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Book Review: Philosophy in 30 Days

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I’ve always been a philosopher of sorts.

When I was 7 or 8 I remember looking in the mirror, wondering, “Why am I me and not someone else?”

And then, “If I was someone else, how would I know?”

The art of asking questions no one can answer is one way to define philosophy. So why is it so popular?

That’s one of the questions that Dominique Janicaud tries to answer in his ambitious Philosophy in 30 Days. Written for his teenage daughter, and therefore accessible to a wide audience, this book tries to introduce the basic ‘big names’ in philosophy. But more importantly, it encourages the reader to think philosophically.

Knowing that philosophy can be a daunting subject, the thirty chapters are incredibly short, taking only five to ten minutes to read. Janicaud limits each chapter to a central thought, rather than overloading you with facts. Being a translation from French, there are some ideas expressed here that necessarily come across a little clunky in English. But generally the ideas behind the words shine through.

The subject of religion comes up often in the book, first as Janicaud expresses the impossibility of a modern (or postmodern) mind to relate to the important philosophical works of St Augustine or St Thomas Aquinas, and then throughout the book, contrasting Jesus’ claim that “I am the Truth” with other philoshopers’ thoughts on the nature of truth.

I am pleased to say that Janicaud showed true philosophical detachment in dealing with the subject of religion – not judging it, neither insisting on it nor insisting it is wrong. I say this because another book released around the same time (The Heart of Things, by A.C.Grayling) which claims to “apply philoshophy to the 21st century”, completely ridiculed religion, showing a dogmatism which seems uncharacteristic of true philosophy.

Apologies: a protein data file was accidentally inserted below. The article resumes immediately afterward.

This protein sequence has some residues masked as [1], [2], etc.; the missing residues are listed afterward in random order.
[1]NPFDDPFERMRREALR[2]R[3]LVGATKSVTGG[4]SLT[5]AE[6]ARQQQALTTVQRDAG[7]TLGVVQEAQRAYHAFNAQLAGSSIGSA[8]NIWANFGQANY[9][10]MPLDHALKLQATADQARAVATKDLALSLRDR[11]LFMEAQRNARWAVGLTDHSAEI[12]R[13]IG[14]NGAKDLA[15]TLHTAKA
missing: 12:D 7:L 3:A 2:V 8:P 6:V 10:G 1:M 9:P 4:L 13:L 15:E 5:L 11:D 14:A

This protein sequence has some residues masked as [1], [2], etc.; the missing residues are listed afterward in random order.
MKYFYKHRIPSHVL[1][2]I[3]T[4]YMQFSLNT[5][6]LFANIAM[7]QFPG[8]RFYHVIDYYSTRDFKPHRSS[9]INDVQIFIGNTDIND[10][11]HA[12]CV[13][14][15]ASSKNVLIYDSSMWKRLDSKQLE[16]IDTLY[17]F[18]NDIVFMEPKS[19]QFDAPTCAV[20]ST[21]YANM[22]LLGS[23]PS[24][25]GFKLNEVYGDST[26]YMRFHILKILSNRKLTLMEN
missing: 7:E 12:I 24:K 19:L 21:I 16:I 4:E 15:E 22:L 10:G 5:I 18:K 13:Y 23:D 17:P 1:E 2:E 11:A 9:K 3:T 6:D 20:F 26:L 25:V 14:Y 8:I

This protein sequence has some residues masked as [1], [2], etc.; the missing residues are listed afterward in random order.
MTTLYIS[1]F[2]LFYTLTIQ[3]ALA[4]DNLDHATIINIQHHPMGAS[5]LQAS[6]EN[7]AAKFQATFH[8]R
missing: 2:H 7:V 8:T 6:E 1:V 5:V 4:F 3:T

I started this book hoping for an outline of the great thinkers and their great thinkings, and this book in part does that, starting with Plato and spending quite a few chapters on Nietzche, the author’s favourite philosopher. But Janicaud also warns that many philosophers’ works cannot be boiled down into a few paragraphs, and instead gives a beginner’s reading list for those with the time and inclination to go further.

What this book does very well is bring up the great questions of philosophy – questions about nature, about existence, and even about philosophy itself – so the budding philosophical thinker can at least know the conceptual landscape in which he or she stands.

Sadly, Janicaud himself died the day after this book’s first draft was published. I’m glad for his sake and his family’s that he wrote down what was very important to him while he still lived.

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